Shame and STIs: An Exploration of Emerging Adult Students' Felt Shame and Stigma towards Getting Tested for and Disclosing Sexually Transmitted Infections

Emily Scheinfeld, Kennesaw State University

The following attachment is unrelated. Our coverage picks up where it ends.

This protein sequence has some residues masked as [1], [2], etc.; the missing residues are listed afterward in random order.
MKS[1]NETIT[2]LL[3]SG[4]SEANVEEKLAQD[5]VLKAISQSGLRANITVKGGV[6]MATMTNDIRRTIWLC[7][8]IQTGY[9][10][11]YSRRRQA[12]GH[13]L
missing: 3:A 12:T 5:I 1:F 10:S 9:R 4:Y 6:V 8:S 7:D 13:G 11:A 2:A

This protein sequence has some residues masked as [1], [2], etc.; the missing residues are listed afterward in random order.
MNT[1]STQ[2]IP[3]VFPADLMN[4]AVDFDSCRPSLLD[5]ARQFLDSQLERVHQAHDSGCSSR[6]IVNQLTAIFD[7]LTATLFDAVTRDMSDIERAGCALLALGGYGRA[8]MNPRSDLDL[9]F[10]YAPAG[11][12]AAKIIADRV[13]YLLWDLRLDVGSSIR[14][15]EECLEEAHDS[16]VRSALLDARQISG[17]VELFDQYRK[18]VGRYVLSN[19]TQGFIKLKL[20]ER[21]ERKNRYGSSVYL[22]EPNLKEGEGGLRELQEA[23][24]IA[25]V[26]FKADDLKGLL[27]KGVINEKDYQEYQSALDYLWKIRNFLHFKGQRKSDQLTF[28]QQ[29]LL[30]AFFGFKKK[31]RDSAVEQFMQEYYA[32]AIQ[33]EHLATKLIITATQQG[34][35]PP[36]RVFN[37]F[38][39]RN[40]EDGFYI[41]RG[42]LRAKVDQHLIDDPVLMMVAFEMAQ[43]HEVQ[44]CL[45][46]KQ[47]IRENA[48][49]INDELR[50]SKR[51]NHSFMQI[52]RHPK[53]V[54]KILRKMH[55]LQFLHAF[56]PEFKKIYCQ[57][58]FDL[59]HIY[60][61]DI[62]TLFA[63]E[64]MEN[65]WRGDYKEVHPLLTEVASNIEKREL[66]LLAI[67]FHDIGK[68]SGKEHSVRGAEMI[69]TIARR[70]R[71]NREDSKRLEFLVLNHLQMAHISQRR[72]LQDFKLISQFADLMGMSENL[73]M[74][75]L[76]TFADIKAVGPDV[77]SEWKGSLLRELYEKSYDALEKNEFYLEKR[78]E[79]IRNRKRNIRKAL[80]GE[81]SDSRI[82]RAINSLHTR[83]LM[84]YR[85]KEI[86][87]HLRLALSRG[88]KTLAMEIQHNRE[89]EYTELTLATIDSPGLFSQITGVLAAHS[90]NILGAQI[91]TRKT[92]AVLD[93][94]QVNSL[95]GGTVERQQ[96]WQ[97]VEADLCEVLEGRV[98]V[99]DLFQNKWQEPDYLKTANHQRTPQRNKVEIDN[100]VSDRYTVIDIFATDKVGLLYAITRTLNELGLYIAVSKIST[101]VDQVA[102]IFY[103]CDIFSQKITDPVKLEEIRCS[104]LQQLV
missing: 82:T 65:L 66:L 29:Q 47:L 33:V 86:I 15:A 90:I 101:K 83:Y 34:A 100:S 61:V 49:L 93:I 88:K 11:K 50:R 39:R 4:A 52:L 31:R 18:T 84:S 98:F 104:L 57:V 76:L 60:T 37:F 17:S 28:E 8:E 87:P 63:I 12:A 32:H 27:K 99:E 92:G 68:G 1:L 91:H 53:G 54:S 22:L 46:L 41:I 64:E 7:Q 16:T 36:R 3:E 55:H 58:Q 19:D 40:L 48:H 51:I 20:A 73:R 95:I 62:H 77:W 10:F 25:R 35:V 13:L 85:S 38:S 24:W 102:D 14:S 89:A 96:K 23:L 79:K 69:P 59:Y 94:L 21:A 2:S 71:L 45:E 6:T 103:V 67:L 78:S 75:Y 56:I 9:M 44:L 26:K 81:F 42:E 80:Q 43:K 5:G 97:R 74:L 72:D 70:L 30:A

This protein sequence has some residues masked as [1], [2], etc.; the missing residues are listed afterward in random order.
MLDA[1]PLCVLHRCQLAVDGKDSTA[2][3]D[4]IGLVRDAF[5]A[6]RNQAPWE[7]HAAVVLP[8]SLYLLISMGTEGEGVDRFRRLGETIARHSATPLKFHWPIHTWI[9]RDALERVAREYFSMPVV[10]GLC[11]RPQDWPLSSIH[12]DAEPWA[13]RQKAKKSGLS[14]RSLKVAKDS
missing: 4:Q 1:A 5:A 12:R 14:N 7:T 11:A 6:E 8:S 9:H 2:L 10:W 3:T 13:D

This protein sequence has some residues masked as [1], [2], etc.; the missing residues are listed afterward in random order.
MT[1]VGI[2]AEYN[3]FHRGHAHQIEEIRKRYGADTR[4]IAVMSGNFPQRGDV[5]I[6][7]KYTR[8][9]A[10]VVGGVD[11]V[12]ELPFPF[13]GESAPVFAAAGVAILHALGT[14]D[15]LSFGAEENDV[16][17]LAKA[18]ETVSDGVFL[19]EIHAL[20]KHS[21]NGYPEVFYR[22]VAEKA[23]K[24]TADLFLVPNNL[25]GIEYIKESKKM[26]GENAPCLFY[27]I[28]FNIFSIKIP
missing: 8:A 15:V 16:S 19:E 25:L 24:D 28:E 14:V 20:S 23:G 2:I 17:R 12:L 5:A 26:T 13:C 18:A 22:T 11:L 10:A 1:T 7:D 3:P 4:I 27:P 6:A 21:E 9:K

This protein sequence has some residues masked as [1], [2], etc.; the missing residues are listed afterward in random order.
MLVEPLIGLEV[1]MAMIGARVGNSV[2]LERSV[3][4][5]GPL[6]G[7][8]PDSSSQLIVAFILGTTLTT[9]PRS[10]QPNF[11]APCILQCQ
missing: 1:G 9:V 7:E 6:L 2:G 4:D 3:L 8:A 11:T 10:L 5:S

Emerging adulthood is identified as a time of identity exploration, during which emerging adults (EAs) may engage in sexual exploration and risky behaviors, potentially resulting in the contraction of a sexually transmitted infection (STI). Many EAs, do not disclose their status to partners or those who can provide social support, like parents. Nor do they often get tested. This may be due to the changing status of stigma surrounding STIs. This study examines traditional measures of the stigma/shame of STI diagnoses, treatment, and testing, and their relevance alongside both increased opportunities for casual sex and not only heightened education surrounding STIs, but also heightened prevalence of STIs in the U.S. Results show EAs perceived that if their community found out they got tested, they would likely be treated differently. They also felt they would be uncomfortable disclosing an STI to parents as well as to sexual partners. However, disclosing to a monogamous partner yielded less felt shame and stigma by EAs. Lastly, stigma/shame was associated with STI communication, as well as with overall perception of STI knowledge, and getting tested. Further explanation of the results and possible implications of this study are discussed.